G. Rosea is going to be the most cost effective "bang for the buck" - but if you can afford more, get the G. Pulchripes (Chaco Golden Knee). G. Pulchra is going to be waaaaaaaay too expensive (I desperately want one, but it's out of my budget right now).

Sadly, if children and frightened people are going to be handling it, the chances of its premature death must be considered. A $20 G. Rosea vs. a $300 G. Pulchra... Well, I think we can all do the math.
 

Great Basin Ben

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This is NOT a flame. However, I'm guessing by the end of this thread, there'll be a myriad of participants here asking, what a Novice Tarantula keeper, is doing, letting "scared of spiders" people, continually handling/mishandling ANYTHING??? I have to be honest, when I first read this, I thought it was a troll...

I'd say if you want to make folk squeemish, and help "educate" them at the same time, try hissing cockroaches, or even Ball Pythons, but I think you're asking for trouble with Tarantulas, unless you REALLY know what you're doing.
 

Run3

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if you'r going to the petstore to buy one, just ask them whats the calmest one they have, it really depends on the spider... I'd rather handle my P. irminia then my G.rosea if I was to judge from their aggressiveness, not that I do handle them though..
 

Shrike

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To be honest, my rosea can be a bit of a psychopath when the mood strikes her. As an alternative, I'd suggest something from Brachypelma. B. smithi or B. albopilosum would be great choices.
 

CAK

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Babyjay needs to do a little homework first.

"I want to hold a class on teaching people how to not be scared scratching Lion's belly's without being scared." Hmmm, not sure who will take care of it, but where do I find a lion at? :wall: Why not teach scared 3rd graders on how to prepare Puffer Fish instead?
 

babyjay

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lol i don't care for this irrelevant treatment....
 
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CAK

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thank you to everyone who helped... and for those who didn't, i don't care what you think, obviously tarantulas can be dangerous, and obviously we don't allow everyone to handle them... but whatever happens after my internship is over... tomorrow... will be unrelated to me (which sucks, because i believe i'm the most informed)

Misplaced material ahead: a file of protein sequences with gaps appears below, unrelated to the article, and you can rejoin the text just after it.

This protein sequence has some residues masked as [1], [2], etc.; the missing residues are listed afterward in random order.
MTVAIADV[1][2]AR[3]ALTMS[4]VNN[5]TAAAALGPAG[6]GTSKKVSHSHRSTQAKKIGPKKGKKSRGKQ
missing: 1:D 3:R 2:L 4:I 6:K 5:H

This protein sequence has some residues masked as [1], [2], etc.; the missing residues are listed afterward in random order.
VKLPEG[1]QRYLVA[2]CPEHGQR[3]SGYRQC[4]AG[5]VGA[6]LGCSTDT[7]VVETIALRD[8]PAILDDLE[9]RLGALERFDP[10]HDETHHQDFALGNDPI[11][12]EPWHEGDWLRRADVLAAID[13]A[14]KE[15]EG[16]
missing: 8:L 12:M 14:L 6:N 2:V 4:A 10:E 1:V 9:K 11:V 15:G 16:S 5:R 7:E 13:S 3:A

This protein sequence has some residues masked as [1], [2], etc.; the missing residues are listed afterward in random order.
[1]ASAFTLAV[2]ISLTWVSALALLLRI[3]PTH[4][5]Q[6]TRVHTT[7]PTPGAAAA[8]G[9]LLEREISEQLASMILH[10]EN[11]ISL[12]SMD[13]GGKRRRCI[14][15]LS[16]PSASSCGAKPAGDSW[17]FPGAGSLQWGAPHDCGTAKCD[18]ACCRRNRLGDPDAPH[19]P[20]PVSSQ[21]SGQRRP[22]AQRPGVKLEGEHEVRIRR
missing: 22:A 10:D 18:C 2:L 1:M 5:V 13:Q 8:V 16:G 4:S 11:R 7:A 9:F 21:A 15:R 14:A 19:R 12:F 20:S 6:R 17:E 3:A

this is a 100% real situation, i can post pictures if you really don't believe me.
yesterday we had our rosy in two different classrooms... first graders and preschoolers. i didn't orchestrate this event, my boss did, and to be honest, i've noticed younger children tend to be braver, while more careful with these tarantulas. we DO also have hissing roaches, as well as two kinds of millipedes, bess beetles...

we went to the pet store yesterday... they had 5 different tarantulas, and the 'nicest' one was a mexican red knee, that was way too skittish for our purposes. they've told us they'll call when they get in a rosy haired, although we're still going to look into other places, as well as other types of tarantulas, since we already have one...

thank you for also considering the prices, too!
And when my kindergarten or first grade kid gets injured at school because the "most knowledgeable" person is letting kids handle something that is dangerous... Don't fear the critter... FEAR THE FURIOUS PARENT!

I may be over reacting, but I would certainly hope parents have signed waivers for the liability. I could only imagine the bad press coming from this if something went bad.

It's one thing if you are an expert, it's another when you go to a petstore to fondle the critters to look for the least skiddish one for your project.

Good Luck and I'm just thankful you and your well thought out plan aren't near my school.


Joe - CAK
 

babyjay

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lol i don't care for this irrelevant treatment....
 
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briarpatch10

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too young

first graders and preschoolers????? IMO kids this young shouldnt be holding tarantulas. I have a 7 and 9 year old and have seem them around my T's. When the T moves a little quicker than normal they jump a little. This again IMO is a really bad idea especially with kids that are not yours.